The Bombay is a kind but active cat. She thrives in active homes with kids and other pets as well as in contemplative flats where she is the centre of attention. She will speak to you in a particular voice, and you will probably find her in the warmest area of your house, whether that be cuddled up next to you in bed or in the sunlight from a window.
Keep Bombays occupied by teaching them new tricks and giving them interactive toys to play with. Bombays are intelligent and quick learners.
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The Bombay is similar to the Burmese but for her black coat. She does, however, have longer legs and a broader physique. She has a medium-length tail and a rounded head with straight, wide-set, medium-sized ears on top.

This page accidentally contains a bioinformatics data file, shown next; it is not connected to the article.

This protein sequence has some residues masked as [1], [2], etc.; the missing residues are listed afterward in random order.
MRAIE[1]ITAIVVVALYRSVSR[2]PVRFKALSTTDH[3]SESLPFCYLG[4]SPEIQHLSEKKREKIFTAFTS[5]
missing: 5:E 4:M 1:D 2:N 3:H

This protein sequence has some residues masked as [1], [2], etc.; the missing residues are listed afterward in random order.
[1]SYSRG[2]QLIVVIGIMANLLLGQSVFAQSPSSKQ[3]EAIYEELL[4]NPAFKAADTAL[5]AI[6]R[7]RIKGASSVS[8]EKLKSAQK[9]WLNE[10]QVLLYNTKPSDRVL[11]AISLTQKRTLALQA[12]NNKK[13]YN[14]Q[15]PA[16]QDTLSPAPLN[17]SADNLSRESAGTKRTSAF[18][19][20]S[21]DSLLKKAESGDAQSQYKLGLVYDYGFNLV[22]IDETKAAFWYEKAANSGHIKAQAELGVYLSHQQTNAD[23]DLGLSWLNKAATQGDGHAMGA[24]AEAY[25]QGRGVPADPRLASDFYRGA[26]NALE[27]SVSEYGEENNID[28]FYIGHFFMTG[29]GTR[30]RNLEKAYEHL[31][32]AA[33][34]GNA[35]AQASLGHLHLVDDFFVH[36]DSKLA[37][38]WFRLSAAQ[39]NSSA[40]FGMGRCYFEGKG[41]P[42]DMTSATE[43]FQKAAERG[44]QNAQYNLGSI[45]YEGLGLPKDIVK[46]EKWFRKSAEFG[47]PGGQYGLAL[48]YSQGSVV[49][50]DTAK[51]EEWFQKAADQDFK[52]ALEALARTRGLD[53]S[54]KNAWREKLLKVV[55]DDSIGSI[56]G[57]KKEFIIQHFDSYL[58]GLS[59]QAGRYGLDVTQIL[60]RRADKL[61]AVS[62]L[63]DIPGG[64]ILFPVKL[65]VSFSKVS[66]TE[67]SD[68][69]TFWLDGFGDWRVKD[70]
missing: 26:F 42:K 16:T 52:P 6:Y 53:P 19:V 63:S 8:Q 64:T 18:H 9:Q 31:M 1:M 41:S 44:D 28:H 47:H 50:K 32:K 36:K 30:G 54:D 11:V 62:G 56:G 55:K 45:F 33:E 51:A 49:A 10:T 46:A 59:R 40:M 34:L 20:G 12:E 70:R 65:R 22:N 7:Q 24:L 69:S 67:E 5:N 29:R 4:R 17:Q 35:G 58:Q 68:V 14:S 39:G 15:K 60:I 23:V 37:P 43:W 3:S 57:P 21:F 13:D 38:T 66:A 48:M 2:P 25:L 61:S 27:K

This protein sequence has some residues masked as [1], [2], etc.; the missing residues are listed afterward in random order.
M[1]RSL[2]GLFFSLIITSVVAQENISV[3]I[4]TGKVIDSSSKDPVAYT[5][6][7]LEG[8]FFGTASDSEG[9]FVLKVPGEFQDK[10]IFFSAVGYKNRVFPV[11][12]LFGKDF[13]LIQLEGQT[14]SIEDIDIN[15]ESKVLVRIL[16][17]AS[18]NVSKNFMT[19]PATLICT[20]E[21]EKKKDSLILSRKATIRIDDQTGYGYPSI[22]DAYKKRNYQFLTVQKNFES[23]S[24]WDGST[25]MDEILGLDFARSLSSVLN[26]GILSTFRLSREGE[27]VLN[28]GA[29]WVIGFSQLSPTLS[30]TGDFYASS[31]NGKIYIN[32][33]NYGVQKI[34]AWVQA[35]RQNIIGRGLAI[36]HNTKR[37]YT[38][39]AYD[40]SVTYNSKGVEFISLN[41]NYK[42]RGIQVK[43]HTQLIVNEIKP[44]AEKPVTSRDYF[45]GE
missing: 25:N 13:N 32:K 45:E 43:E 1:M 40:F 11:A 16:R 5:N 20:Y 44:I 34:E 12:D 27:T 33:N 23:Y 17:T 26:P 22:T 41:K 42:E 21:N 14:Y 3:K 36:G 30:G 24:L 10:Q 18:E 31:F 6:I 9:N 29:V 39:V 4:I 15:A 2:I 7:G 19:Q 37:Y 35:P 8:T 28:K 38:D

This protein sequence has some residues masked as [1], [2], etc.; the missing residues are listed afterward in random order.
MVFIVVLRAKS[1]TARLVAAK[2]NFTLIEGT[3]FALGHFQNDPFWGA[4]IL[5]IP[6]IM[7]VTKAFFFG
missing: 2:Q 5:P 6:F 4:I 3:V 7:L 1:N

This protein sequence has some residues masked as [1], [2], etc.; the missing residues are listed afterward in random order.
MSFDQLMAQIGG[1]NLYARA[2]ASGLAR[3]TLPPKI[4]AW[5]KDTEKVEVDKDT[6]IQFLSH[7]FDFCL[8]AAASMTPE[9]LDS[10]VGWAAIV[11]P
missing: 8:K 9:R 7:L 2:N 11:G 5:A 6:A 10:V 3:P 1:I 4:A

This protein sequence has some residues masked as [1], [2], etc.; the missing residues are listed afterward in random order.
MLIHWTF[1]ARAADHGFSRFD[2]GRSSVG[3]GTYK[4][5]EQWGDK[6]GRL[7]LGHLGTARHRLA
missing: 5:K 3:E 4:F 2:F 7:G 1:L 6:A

12 to 16 years
Bombays have striking, inky black coats. Although the black coat predominates, sable-colored kittens occasionally appear in litters, and some associations allow these kittens to be registered as Burmese. Bombay eyes might be copper or gold in colour.
Bombay cats have a relatively low shedding rate thanks to their close-knit coat. Regular petting and biweekly brushing keep the coat shiny by removing stray hair.
One genetic disorder that Bombay cats are susceptible to is a craniofacial abnormality that can occasionally be noticed in young kittens. However, ethical breeders make every effort to avoid breeding cats who have the gene for this lethal disease. Due to their flat facial form, Bombays may also be more susceptible to hypertrophic cardiomyopathy, severe eye tearing, and respiratory problems.
In the 1950s, Nikki Horner, a breeder from Louisville, Kentucky, started creating the breed by mating a black American Shorthair with a sable Burmese. All cat organisations presently accept the Bombay, which was approved by the Cat Fanciers Association (CFA) in 1978. Outcrossing to black American Shorthairs and sable Burmese is still legal, although it’s not done very often because of the body types of the different breeds.